Fitch: Heinz's Ratings Unaffected by Change in Buyout Funding; Outlook Stable

  Fitch: Heinz's Ratings Unaffected by Change in Buyout Funding; Outlook
  Stable

Business Wire

CHICAGO -- March 22, 2013

The ratings of H.J. Heinz Company (Heinz), Hawk Acquisition Holding Corp.
(Hawk), and subsidiaries are unaffected by the change in mix of debt to be
incurred to fund the buyout of Heinz by Berkshire Hathaway, Inc. (Berkshire)
and 3G Partners Ltd. (3G), according to Fitch Ratings.

The issuance of 7.5-year 2nd lien notes has been upsized to $3.1 billion from
$2.1 billion and all term loans will now be dollar-based. Additionally,
following the successful completion of the consent solicitation for Heinz's
existing $931 million of 2039 unsecured notes, the amount of new term loans is
expected to be reduced by a corresponding amount.

Based on Fitch's expectation that the transaction will close in the third
calendar quarter of 2013, subject to shareholder and regulatory approval,
ratings remain as follows:

Hawk Acquisition Holding Corp. (Parent)

--Long-term Issuer Default Rating (IDR) 'BB-'.

Hawk Acquisition Sub., Inc. (to be merged into H.J. Heinz Co. at closing);

--Secured credit facility at 'BB+';

--4.25% 2nd lien notes due 2020 at 'BB'.

H.J. Heinz Co.

--Long-term IDR at 'BB-';

--Bank facilities at 'BB+';

--6.375% senior unsecured notes due 2028 at 'BB-' (co-issued);

--Short-term IDR at 'B';

--Commercial paper (CP) at 'B'.

H.J. Heinz Finance Co.

--Long-term IDR at 'BB-';

--Bank facilities at 'BB+' (co-borrower);

--6.375% senior unsecured notes due 2028 at 'BB-' (co-issued);

--6.75% senior unsecured notes due 2032 at 'BB-';

--7.125% senior unsecured notes due 2039 at 'BB-';

--Short-term IDR at 'B';

--CP at 'B';

--Series B preferred stock at 'BB-'.

H.J. Heinz Finance UK Plc.

--Long-term IDR at 'BB-';

--6.25% senior unsecured notes due 2030 at 'BB-'.

Fitch expects to withdraw the following ratings upon closing of the
transaction:

H.J. Heinz Co.

--Bank facilities 'BB+';

--Short-term IDR 'B'.

--CP 'B'.

H.J. Heinz Finance Co.

--Bank facilities 'BB+' (as co-borrower).

--CP 'B';

--Series B preferred stock 'BB-'.

The Rating Outlook is Stable.

Fitch anticipates that debt financing for the buyout will now include
approximately $9.5 billion of first-priority U.S. term loans due 2019 and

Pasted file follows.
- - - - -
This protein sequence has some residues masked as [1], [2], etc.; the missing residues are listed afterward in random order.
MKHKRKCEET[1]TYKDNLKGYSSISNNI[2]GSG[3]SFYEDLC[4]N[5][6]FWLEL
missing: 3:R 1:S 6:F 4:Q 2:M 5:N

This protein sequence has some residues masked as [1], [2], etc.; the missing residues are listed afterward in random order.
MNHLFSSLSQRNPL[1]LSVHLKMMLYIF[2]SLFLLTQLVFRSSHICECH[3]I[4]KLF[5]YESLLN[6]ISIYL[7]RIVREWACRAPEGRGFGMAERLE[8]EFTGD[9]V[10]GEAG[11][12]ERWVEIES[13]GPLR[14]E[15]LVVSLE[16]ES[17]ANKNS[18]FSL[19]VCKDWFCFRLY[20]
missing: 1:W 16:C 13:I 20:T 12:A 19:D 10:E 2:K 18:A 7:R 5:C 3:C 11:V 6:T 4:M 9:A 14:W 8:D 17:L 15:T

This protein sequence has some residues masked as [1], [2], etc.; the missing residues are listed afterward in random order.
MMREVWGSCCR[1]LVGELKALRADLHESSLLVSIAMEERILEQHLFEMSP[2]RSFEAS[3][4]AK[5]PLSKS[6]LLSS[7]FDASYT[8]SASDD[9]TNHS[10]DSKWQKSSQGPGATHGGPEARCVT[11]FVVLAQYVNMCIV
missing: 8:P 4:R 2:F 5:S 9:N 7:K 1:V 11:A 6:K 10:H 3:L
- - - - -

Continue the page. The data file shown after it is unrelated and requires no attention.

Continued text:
2020, a $2 billion first-priority revolver (to be undrawn at time of closing),
and $3.1 billion of second-lien notes due 2020. Equity financing remains
unchanged with Berkshire investing $12.12 billion of equity, inclusive of $8
billion of preferred equity with warrants, and 3G investing $4.12 billion of
common equity.

Existing debt that will not be refinanced as part of this transaction (roll
over notes) includes: $231 million of 6.375% notes due 2028, $202 million of
6.25% notes due 2030, $435 million of 6.75% notes due 2032, and $931 million
of 7.125% notes due 2039. As indicated in Heinz's 8K SEC filing on March 13,
2013, the size of the term loan is being reduced due to the rollover of the
2039 notes. Should any of the rollover notes require equal and ratable
security due to the issuance of the secured debt discussed above, Fitch could
upgrade the rating on the notes accordingly.

The transaction is valued at $28 billion, including the assumption of $5.3
billion of debt with hedge accounting adjustments at Jan. 27, 2013, and
represents roughly 13.0x Heinz's latest 12 months (LTM) EBITDA of $2.2
billion. The financing terms and expected capital structure have been
reviewed.

KEY RATING DRIVERS:

The rating actions balance Heinz's highly leveraged capital structure post
buyout with its low business risk, above-average revenue growth, potentially
higher operating income as a private firm, and consistent cash flow
generation. 3G has proven its ability to increase operating profitability and
de-lever acquired firms. Anheuser Busch InBev NV/SA and Burger King Worldwide,
Inc. both experienced significant margin expansion and steady deleveraging
after being acquired by 3G.

Fitch expects Heinz's operating EBITDA growth to exceed the firm's 4%-6%
historical average under its new ownership structure due to the combination of
mid-single digit organic revenue growth and cost reductions. Fitch also
believes Heinz is capable of generating average annual free cash flow (FCF) of
more than $200 million over the two years following the buyout, despite a
substantial increase in interest expense and $720 million of annual preferred
dividends. Annual operating cash flow and FCF averaged $1.2 billion and over
$425 million, respectively over the past 10 years.

Heinz's low business risk and the stability of its operations have been
demonstrated over time as the firm's revenue and operating earnings held up
well during the recent global economic slowdown. Even with an approximate 30%
exposure to pressured European consumers, the firm has continued to take
pricing and grow volumes. Fitch expects that growth in emerging markets will
continue to outpace that of developed markets with opportunities to further
expand Heinz's core portfolio of meals/snacks, ketchup/sauces, and infant
nutrition around the globe in both retail and foodservice.

Integrated into the ratings is Fitch's treatment of the $8 billion 9%
cumulative perpetual preferred stock (preferred)to be held by Berkshire. Fitch
has classified 50% of the principal as equity and 50% as debt. The terms of
the preferred allow for dividend deferral and provide incentives to issue
common equity, which reduces the company's overall financial risk.

Pro forma total debt adjusted for the equity treatment of these hybrid
securities will approximate $18 billion. Total debt with equity
credit-to-operating EBITDA will exceed 7.5x, up from roughly $5 billion and
2.4x, respectively for the LTM period ended Jan. 27, 2013, and will be